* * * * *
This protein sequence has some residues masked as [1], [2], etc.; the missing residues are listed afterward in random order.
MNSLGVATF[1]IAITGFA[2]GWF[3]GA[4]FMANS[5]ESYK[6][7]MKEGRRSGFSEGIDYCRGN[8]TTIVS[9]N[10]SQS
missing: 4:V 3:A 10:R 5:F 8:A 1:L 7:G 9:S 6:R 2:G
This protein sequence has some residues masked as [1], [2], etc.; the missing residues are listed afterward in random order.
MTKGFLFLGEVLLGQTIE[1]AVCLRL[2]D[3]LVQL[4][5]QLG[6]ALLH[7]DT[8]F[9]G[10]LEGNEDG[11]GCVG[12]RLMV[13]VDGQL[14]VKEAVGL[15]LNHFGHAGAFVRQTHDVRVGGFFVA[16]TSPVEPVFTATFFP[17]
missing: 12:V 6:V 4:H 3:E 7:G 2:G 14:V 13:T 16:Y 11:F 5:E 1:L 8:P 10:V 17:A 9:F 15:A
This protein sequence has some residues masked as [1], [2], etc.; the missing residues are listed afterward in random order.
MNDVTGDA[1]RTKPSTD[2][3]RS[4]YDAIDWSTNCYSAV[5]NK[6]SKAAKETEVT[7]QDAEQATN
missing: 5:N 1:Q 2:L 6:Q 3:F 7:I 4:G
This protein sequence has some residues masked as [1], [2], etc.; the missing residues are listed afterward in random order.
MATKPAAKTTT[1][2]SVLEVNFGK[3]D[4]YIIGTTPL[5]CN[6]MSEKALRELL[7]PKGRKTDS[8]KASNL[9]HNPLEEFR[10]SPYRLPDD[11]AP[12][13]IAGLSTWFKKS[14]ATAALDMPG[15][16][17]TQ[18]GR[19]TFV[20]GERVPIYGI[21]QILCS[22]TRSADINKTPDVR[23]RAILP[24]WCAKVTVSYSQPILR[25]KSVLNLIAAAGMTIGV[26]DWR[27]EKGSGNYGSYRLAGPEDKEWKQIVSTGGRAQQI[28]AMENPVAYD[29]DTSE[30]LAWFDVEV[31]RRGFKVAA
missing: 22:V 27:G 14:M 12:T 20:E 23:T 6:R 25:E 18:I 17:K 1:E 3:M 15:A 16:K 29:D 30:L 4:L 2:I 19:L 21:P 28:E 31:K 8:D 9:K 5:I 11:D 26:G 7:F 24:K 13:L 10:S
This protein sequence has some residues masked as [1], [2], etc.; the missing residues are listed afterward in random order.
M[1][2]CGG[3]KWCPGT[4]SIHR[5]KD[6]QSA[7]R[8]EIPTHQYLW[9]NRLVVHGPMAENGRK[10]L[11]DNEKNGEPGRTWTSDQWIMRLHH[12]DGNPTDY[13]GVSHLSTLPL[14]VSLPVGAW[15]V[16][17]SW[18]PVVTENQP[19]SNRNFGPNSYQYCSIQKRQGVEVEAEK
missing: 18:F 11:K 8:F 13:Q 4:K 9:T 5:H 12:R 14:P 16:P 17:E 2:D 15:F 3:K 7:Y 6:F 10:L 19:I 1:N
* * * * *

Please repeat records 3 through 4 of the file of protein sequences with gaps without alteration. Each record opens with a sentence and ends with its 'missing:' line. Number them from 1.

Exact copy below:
This protein sequence has some residues masked as [1], [2], etc.; the missing residues are listed afterward in random order.
MNDVTGDA[1]RTKPSTD[2][3]RS[4]YDAIDWSTNCYSAV[5]NK[6]SKAAKETEVT[7]QDAEQATN
missing: 5:N 1:Q 2:L 6:Q 3:F 7:I 4:G
This protein sequence has some residues masked as [1], [2], etc.; the missing residues are listed afterward in random order.
MATKPAAKTTT[1][2]SVLEVNFGK[3]D[4]YIIGTTPL[5]CN[6]MSEKALRELL[7]PKGRKTDS[8]KASNL[9]HNPLEEFR[10]SPYRLPDD[11]AP[12][13]IAGLSTWFKKS[14]ATAALDMPG[15][16][17]TQ[18]GR[19]TFV[20]GERVPIYGI[21]QILCS[22]TRSADINKTPDVR[23]RAILP[24]WCAKVTVSYSQPILR[25]KSVLNLIAAAGMTIGV[26]DWR[27]EKGSGNYGSYRLAGPEDKEWKQIVSTGGRAQQI[28]AMENPVAYD[29]DTSE[30]LAWFDVEV[31]RRGFKVAA
missing: 22:V 27:G 14:M 12:T 20:E 23:T 6:R 25:E 18:I 17:K 1:E 3:M 15:A 16:K 29:D 30:L 4:L 2:I 19:L 21:P 28:E 31:K 8:D 9:K 5:I 11:D 26:G 7:F 24:K 13:L 10:S